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Long Term Health - Medical Quito - Ecuador

Women's Health

Getting oral contraceptives while in Quito is, in many cases, easier than in the United States or other places. No prescription or gynocological consultation is necessary; you can simply walk into any pharmacy and ask for it. The more difficult part is finding the particular brand of birth control you are on, as not all brands are available in Ecuador and each pharmacy carries different kinds. It is possible to get either generic (like Microgynon) or brand name pills (like Yaz or Yasmin).

However, accessing emergency contraception is sometimes a bit more complicated. It really depends on the pharmacy and pharmacist, as it differs from place to place. Some people in Ecuador believe the morning-after pill skews closer to an abortive measure than a contraceptive method, and sometimes these viewpoints affect the willingness of a pharmacist to give you the pill. A prescription is usually necessary for emergency contraception and often times an entire gynocological exam is required before the doctor will give you a prescription. Some morning-after pill brands available in Ecuador include Escapel, Glanique 1, Impreviat, PostDay, Pregnon and Tace.

Parasitic Infections

One long-term health risk while traveling South America is the possibility of contracting a parasitic infection. This can happen as a result of consuming food (either cooked or undercooked) or water contaminated with parasites or their eggs, having contact with parasite-infected water or soil, or being bit by an infected insect. Parasites are tiny organisms that live off of and feed off of larger hosts at the expense of the host. Both one-cell protozoa and worms infect humans, often seeking refuge in their intestinal tracts, causing digestive problems and abdominal pain. Other symptoms include fever, rashes, weight loss and muscle aches. Parasitic infections are more common in rural areas than in urban ones. Some preventive measures include not drinking tap water, only eating thoroughly cooked food, avoiding street food or unpeeled fruits and not wading in stagnant pools of water. Parasitic infections are treated with anti-parasitic drugs or through natural methods. If you suspect you may have a parasitic infection, contact your doctor immediately.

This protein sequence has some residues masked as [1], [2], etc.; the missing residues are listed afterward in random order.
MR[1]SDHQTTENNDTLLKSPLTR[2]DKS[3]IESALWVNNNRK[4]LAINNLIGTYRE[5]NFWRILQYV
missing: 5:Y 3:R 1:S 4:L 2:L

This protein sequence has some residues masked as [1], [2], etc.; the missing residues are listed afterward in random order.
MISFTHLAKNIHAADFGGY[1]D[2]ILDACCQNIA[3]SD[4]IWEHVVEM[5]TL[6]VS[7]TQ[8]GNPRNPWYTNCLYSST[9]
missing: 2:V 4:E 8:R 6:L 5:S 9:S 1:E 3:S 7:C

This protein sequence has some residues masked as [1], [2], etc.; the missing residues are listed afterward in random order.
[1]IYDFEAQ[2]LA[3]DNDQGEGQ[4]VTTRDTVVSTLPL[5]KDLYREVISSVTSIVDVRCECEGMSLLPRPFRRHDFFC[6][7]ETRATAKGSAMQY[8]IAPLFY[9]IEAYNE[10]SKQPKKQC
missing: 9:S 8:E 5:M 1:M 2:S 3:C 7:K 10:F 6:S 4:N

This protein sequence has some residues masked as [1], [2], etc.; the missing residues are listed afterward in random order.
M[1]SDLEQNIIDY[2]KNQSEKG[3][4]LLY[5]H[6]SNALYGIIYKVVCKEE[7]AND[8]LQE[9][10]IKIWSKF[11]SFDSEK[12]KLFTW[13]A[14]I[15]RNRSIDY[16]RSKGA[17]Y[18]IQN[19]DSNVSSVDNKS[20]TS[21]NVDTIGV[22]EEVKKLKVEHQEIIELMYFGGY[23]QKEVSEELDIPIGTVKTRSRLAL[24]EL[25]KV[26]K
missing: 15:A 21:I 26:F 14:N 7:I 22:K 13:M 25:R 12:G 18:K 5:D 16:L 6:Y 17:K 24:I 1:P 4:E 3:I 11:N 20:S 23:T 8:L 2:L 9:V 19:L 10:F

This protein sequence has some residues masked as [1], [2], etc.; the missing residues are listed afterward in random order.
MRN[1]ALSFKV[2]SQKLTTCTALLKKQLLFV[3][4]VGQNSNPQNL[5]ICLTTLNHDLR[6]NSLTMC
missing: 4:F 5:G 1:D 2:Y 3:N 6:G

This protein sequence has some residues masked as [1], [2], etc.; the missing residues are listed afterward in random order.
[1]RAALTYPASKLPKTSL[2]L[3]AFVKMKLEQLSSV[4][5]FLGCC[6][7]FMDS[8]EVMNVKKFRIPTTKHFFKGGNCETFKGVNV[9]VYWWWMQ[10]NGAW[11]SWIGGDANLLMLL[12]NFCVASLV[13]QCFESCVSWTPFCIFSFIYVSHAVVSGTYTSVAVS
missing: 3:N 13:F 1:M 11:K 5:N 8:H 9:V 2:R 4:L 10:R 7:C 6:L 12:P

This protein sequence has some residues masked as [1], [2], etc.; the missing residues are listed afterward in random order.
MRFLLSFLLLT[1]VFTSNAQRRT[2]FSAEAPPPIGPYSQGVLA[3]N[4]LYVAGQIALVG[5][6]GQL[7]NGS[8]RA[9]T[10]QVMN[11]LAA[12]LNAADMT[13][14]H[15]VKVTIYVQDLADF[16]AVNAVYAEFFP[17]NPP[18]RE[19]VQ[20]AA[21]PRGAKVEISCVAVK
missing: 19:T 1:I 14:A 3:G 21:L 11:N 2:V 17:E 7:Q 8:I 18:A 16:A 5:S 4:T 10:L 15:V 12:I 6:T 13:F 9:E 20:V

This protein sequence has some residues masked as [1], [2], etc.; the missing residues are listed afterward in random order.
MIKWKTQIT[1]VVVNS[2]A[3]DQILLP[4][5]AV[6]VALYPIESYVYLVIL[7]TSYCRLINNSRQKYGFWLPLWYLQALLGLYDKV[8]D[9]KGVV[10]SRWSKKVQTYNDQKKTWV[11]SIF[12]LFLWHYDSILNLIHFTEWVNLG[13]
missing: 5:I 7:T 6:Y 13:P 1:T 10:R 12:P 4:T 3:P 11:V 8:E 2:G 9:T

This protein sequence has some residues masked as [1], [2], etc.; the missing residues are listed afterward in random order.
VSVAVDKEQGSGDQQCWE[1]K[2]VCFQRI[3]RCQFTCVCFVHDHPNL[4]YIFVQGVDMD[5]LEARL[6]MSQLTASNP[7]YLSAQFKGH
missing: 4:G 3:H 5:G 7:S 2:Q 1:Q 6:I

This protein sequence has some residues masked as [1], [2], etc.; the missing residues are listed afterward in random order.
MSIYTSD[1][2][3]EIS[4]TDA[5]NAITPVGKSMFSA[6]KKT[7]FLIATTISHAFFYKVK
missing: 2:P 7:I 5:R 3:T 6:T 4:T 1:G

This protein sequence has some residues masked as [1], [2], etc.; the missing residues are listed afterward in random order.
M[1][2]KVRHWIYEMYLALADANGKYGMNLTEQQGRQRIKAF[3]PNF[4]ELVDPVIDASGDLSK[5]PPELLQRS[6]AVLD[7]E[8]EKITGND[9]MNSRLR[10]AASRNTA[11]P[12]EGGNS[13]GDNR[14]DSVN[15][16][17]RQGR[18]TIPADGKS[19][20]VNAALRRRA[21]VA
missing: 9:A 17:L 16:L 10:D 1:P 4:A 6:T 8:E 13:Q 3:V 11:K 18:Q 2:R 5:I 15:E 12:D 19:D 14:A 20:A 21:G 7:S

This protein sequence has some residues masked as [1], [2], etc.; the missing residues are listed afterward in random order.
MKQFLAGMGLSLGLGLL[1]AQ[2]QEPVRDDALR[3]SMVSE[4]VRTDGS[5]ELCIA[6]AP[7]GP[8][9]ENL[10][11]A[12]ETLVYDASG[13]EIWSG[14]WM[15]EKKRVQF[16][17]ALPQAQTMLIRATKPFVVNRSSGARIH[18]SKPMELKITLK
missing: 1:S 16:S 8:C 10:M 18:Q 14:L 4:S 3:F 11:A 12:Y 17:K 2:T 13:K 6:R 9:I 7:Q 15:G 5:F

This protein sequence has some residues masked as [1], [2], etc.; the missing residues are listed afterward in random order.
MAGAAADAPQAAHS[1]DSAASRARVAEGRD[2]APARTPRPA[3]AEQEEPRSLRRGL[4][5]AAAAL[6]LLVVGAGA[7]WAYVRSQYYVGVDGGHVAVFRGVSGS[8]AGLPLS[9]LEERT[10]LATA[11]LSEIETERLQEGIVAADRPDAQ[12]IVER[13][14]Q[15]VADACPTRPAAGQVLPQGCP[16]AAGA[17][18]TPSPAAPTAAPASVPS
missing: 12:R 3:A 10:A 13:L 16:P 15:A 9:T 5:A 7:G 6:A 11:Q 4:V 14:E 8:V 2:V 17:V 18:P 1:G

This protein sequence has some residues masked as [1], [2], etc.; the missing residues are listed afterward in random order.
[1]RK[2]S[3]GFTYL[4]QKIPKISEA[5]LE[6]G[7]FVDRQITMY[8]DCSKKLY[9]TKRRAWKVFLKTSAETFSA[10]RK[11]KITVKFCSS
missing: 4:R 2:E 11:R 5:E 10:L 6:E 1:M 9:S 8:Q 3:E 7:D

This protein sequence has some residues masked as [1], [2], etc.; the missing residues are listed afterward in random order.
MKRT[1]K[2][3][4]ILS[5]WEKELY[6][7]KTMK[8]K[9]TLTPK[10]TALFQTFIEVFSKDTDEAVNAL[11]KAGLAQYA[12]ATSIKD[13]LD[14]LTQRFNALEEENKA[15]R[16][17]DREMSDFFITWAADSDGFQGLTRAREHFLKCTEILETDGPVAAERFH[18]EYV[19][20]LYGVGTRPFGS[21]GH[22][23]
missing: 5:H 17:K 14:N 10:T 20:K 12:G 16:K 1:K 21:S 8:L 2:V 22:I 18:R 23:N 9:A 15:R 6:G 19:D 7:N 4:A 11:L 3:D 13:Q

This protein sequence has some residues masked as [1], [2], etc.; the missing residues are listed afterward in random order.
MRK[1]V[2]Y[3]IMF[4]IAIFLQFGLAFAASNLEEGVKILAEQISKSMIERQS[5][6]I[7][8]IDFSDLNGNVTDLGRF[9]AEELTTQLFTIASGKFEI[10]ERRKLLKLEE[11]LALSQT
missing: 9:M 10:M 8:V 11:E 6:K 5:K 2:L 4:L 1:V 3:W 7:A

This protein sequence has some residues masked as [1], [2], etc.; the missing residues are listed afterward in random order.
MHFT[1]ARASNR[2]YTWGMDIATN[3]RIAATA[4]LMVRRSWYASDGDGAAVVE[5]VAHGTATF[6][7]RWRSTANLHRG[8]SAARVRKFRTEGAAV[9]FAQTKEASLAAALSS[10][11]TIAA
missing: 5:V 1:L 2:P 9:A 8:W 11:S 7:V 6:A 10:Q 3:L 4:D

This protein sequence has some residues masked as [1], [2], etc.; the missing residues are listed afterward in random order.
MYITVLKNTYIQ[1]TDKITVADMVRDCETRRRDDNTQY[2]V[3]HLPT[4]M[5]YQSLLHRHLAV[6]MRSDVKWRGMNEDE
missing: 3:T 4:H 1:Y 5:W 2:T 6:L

Cytomegalovirus (CMV)

CMV is a common infection that belongs to the herpes virus group. CMV is transmitted through direct contact with saliva, semen, urine, blood and other bodily fluids, or can be passed on to a newborn baby through the mother. Most people are infected by CMV at some point in their lives, but often times the symptoms remain dormant and the infected person is unaware of even having had it. Symptoms closely resemble those to mononucleosis like swollen glands, fatigue, a soar throat and fever. Those traveling to Ecuador are more likely to contract CMV because it is more widespread in South American populations. There is no vaccine nor any official treatment available, though there are some drugs that can be prescribed to subdue the symptoms.

Quito, Ecuador


Pharmacies, Pharmacy's, Getting Vaccines, Pharmacy's, Fybeca, SanaSana, Sana Sana, Sana Sana and Recommended Doctors and Hospitals in Quito.

By Jena Davison

I am a curious, passionate and free-spirited travel writer, currently working as a Staff Writer and Editor for V!VA. Shortly after...

17 May 2011

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